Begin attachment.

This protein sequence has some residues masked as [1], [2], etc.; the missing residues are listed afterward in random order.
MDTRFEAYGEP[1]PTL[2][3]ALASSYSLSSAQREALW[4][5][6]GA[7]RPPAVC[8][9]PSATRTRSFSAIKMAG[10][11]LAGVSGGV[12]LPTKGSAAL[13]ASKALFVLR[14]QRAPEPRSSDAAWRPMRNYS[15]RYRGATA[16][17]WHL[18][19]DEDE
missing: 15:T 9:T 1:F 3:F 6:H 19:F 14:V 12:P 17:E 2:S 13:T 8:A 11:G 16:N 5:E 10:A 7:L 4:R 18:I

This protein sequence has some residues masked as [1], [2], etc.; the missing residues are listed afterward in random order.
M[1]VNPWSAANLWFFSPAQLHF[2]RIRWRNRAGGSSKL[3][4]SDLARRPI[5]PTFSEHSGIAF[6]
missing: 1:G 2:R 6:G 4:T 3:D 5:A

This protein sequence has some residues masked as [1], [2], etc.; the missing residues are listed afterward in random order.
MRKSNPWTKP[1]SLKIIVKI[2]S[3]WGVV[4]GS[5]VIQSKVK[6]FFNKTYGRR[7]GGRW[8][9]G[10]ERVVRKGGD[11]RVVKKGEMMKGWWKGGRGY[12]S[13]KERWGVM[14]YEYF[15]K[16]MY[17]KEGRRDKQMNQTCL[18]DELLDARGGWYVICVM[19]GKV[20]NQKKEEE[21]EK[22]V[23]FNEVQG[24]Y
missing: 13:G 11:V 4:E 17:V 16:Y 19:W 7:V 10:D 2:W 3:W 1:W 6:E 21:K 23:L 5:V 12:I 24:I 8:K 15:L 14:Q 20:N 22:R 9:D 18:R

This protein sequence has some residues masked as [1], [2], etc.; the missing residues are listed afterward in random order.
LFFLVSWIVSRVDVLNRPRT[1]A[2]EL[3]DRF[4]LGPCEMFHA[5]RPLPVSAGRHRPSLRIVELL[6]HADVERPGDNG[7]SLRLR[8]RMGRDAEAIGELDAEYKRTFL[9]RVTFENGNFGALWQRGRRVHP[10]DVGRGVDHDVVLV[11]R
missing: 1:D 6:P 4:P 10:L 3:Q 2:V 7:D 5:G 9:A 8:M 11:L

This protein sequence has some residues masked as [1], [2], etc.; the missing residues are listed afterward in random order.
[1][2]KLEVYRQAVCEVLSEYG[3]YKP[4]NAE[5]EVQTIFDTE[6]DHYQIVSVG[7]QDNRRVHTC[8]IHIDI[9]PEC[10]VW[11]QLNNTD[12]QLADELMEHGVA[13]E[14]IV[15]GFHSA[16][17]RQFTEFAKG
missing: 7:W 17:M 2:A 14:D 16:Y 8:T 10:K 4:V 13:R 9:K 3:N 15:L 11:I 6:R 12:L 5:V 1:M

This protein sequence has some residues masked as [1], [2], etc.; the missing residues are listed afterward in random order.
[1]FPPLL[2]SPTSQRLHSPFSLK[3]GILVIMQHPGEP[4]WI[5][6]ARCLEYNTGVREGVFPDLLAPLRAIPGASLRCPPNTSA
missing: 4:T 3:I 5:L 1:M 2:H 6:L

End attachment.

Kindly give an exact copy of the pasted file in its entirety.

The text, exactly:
This protein sequence has some residues masked as [1], [2], etc.; the missing residues are listed afterward in random order.
MDTRFEAYGEP[1]PTL[2][3]ALASSYSLSSAQREALW[4][5][6]GA[7]RPPAVC[8][9]PSATRTRSFSAIKMAG[10][11]LAGVSGGV[12]LPTKGSAAL[13]ASKALFVLR[14]QRAPEPRSSDAAWRPMRNYS[15]RYRGATA[16][17]WHL[18][19]DEDE
missing: 15:T 9:T 1:F 3:F 6:H 19:F 14:V 12:P 17:E 2:S 13:T 8:A 11:G 16:N 5:E 10:A 7:L 4:R 18:I

This protein sequence has some residues masked as [1], [2], etc.; the missing residues are listed afterward in random order.
M[1]VNPWSAANLWFFSPAQLHF[2]RIRWRNRAGGSSKL[3][4]SDLARRPI[5]PTFSEHSGIAF[6]
missing: 1:G 2:R 6:G 4:T 3:D 5:A

This protein sequence has some residues masked as [1], [2], etc.; the missing residues are listed afterward in random order.
MRKSNPWTKP[1]SLKIIVKI[2]S[3]WGVV[4]GS[5]VIQSKVK[6]FFNKTYGRR[7]GGRW[8][9]G[10]ERVVRKGGD[11]RVVKKGEMMKGWWKGGRGY[12]S[13]KERWGVM[14]YEYF[15]K[16]MY[17]KEGRRDKQMNQTCL[18]DELLDARGGWYVICVM[19]GKV[20]NQKKEEE[21]EK[22]V[23]FNEVQG[24]Y
missing: 13:G 11:V 4:E 17:V 16:Y 19:W 7:V 10:D 2:W 3:W 1:W 6:E 21:K 23:L 5:V 12:I 24:I 8:K 15:L 14:Q 20:N 22:R 9:D 18:R

This protein sequence has some residues masked as [1], [2], etc.; the missing residues are listed afterward in random order.
LFFLVSWIVSRVDVLNRPRT[1]A[2]EL[3]DRF[4]LGPCEMFHA[5]RPLPVSAGRHRPSLRIVELL[6]HADVERPGDNG[7]SLRLR[8]RMGRDAEAIGELDAEYKRTFL[9]RVTFENGNFGALWQRGRRVHP[10]DVGRGVDHDVVLV[11]R
missing: 1:D 6:P 4:P 10:L 3:Q 2:V 7:D 5:G 9:A 8:M 11:L

This protein sequence has some residues masked as [1], [2], etc.; the missing residues are listed afterward in random order.
[1][2]KLEVYRQAVCEVLSEYG[3]YKP[4]NAE[5]EVQTIFDTE[6]DHYQIVSVG[7]QDNRRVHTC[8]IHIDI[9]PEC[10]VW[11]QLNNTD[12]QLADELMEHGVA[13]E[14]IV[15]GFHSA[16][17]RQFTEFAKG
missing: 7:W 17:M 2:A 14:D 16:Y 8:T 10:K 4:V 13:R 9:K 3:N 15:L 11:I 6:R 12:L 5:V 1:M

This protein sequence has some residues masked as [1], [2], etc.; the missing residues are listed afterward in random order.
[1]FPPLL[2]SPTSQRLHSPFSLK[3]GILVIMQHPGEP[4]WI[5][6]ARCLEYNTGVREGVFPDLLAPLRAIPGASLRCPPNTSA
missing: 4:T 3:I 5:L 1:M 2:H 6:L